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Auld Lang Syne in Dropped D - A fingerstyle guitar lesson

Guitar Lesson by Kirk Lorange
Difficulty Rating: Intermediate-Advanced

An older Lesson of Auld Lang Syne (in the key of G) can be found here.

It's that time of the year again ... another year gone, anticipation for the next.

This version is in my favorite tuning: Dropped D. There are a couple of different Dropped D tunings, one where both E strings go down a tone in pitch to D, one where it's the bass string. I use the latter. I like having all those treble strings in standard tuning. My fretboard map is so ingrained after all these years that to tamper with anything but the bass string is hard on the brain. So, D - A - D - G - B - E it is. Remember that when you drop that bass string down a tone, the tension release can affect the other strings, so make sure you go a quick re-tune of the whole guitar before proceeding. Even the tiniest little fraction of a percent out will sour the sound and take away from the tune, no matter how well you play it.

You'll hear in this version that for once I just played without thinking of the fact that 'this is a lesson and I must be robotic and deliberate about each note'. I know that it's easier to follow when I do that, easier to refer it back to the tab, but it's not as pleasant to listen to. This version is full of slow-downs and speed-ups, a few little twiddly bits and lots of light and shade. When it came time to turn it into a GuitarPro file and create the tab, I realized how far from 'metronomic' my version is. Playing in strict time and tempo is great for some tunes, and it's a good discipline to learn, but in tunes like this, I find it much more effective to let the tune breathe and shift in tempo.

It's in the key of D, which is what you'd expect in this tuning, but don't think that you can only play in the key of D in Dropped D. G is good, A is fine, in fact any key if OK. But it's always nice when the lowest note in pitch is the root, so D is very satisfying in Dropped D.

I start out with a couple of pick-up notes (which, if sung, would be "May Old ..."), then play some chord tones from the partial D shape I'm holding then continue the melody with a nice little hammer-on/double pull-off motif on the treble string. It's well worth working that little detail out and practicing it up as it sounds great and is fun to do. It gives the tune that Celtic vibe, which is very appropriate. I then continue with a harmonized melody line. The harmony is in 6ths, which are inverted 3rds. They work well on guitars as the notes are always within easy reach, one string away from each other. At bar 5, when I get to the G chord, I decided to play the root on the 4th string rather than the 6th. It's easier to reach and it just sounded better to my ear that the low one. Halfway through that measure, the bass note goes up a semitone to G#, and the chord becomes E7. That G# note has now is dying to resolve up a semitone to A. It does, but before I hit a lower A on the open 5th string, so we get two As in a row, an octave apart. However, the chord is not A, it's D. To be precise, D/A, or "D over A". That's the 'second inversion' of D, and you can hear that it's unsettled, it hasn't resolved. To my way of thinking, in cases like these the second inversion is a sort of pretend V chord. D over A is almost Asus4 if you look at the notes, and Asus is a flavor of V chord. At bar 7, it does finally get to the real V chord (I add a 9 to the A7, so it's A9th in fact) -- resolution! -- and then quickly move to a brief F#7 chord which leads nicely to the G chord at bar 8.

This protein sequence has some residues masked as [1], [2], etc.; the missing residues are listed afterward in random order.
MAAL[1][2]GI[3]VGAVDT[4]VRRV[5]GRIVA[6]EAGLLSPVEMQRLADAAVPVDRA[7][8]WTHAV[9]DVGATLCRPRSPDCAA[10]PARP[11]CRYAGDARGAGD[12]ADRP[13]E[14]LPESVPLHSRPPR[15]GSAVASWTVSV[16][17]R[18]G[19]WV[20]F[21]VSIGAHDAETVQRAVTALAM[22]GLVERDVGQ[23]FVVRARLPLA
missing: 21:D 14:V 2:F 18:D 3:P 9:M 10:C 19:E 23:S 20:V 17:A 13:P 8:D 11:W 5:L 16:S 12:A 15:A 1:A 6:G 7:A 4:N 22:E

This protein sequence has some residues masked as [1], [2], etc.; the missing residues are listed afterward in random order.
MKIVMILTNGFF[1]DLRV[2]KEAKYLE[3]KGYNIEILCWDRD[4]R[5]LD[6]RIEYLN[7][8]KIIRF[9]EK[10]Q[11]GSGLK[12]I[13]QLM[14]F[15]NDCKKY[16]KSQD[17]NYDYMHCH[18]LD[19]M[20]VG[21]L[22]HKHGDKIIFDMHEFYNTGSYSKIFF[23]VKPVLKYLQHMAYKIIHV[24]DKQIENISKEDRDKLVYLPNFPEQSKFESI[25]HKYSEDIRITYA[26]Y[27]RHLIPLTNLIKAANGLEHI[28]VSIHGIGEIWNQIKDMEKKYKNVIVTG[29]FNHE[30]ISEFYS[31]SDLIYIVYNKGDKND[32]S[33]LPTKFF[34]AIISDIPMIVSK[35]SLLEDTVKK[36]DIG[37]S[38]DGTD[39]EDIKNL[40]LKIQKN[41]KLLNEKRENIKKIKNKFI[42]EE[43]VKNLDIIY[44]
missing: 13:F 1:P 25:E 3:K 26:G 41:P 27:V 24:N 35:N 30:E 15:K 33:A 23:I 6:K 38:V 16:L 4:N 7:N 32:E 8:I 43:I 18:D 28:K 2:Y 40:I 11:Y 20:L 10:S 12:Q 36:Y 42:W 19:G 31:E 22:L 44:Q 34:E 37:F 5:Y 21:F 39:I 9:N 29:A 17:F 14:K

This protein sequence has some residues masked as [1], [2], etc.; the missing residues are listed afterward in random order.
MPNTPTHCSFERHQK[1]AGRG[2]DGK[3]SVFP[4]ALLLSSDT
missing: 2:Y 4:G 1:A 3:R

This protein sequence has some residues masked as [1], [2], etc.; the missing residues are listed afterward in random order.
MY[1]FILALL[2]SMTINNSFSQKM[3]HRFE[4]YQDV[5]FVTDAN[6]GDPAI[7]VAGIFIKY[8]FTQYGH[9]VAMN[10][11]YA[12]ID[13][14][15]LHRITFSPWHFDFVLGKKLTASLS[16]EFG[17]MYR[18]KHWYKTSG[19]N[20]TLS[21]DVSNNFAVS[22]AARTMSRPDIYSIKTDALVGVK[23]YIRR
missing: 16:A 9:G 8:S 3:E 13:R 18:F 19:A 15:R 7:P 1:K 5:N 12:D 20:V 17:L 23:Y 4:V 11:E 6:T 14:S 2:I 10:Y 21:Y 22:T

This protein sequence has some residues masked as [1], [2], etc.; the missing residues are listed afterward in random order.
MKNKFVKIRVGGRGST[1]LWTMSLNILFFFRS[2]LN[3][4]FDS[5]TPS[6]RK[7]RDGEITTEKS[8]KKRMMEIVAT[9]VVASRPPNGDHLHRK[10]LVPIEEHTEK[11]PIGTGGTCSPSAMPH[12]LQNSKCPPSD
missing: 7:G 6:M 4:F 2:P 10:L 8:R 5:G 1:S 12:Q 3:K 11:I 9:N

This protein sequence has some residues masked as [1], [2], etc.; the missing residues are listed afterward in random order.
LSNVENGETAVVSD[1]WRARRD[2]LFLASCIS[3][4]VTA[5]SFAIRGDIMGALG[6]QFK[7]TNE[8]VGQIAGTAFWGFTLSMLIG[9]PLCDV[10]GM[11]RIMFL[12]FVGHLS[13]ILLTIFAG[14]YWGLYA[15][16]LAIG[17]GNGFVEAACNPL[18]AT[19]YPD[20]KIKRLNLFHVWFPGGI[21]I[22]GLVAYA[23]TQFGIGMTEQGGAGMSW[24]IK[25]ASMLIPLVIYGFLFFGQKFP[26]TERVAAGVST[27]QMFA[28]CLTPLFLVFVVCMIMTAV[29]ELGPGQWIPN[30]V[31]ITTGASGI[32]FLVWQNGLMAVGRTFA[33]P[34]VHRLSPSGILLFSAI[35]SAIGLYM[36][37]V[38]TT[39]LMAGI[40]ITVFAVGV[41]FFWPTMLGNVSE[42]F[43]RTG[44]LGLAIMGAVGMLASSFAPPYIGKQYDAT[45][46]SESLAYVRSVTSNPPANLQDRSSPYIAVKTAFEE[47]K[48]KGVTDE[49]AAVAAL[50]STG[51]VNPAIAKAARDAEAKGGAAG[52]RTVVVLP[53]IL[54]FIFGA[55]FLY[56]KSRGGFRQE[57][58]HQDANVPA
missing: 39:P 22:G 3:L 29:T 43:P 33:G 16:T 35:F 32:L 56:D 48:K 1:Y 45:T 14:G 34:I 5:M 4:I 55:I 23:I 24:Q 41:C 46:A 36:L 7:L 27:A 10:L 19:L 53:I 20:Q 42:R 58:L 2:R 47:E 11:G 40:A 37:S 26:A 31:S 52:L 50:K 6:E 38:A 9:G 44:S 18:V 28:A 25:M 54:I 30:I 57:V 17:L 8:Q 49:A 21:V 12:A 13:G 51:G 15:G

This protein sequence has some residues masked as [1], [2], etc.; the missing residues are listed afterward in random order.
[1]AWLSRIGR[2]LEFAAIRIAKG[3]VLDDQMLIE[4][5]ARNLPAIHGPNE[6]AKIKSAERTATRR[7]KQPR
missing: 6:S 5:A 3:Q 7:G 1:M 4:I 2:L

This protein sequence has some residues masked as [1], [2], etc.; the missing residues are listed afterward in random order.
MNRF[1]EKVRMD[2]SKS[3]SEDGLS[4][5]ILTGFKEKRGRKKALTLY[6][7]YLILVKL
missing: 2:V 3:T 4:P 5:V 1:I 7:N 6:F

If all of the above is just so much Greek to you, don't worry about it. I personally love this aspect of music -- the way chords relate, the way bass notes affect the sound, the way harmonies work or don't -- but you don't really need to know any of the nitty gritty theory to play. However, one thing I did find after many years of playing and being 'stuck' on a plateau: When you do know what you're playing and why it's working, your playing advances by light years.

The next part, which I guess would be called the chorus, starts at bar 10. You see/hear how the double stop that brings in bar 10, which is a momentary G, turns in a D double stop by moving the treble note down a tone. How economical! One note makes all the difference. The note on the G string (D) stays for both; the note on the E strings goes from B to A. So you get a 5-3 double stop for the G and a 1-5 double stop for the D. That detail repeats at bars 11-12. Be bold about how you play that as it's the hook, the high-point of the tune. You'll see that I slide into the lower note from a semitone below just to add some drama there. (This is the point in the tune where the drunks at the bar, in their pointy New Years hats, sing with great gusto raising their beer mugs high above their heads).

We then go back to a repeat of the earlier passage and then a couple of I to V chords ... a little harmonics triad and out on a high D double stop.

Have a great holiday, Happy New Year and may this coming year bring you good fortune and good health.


Most of my lessons, including this one, are now free. Please consider making a donation so I can keep these free lessons coming. -- To donate, simply click the green donate button below and you will be taken to a PayPal page where you can enter the amount you would like to donate. No amount is too small ... or big!

A big thanks in advance, Kirk Lorange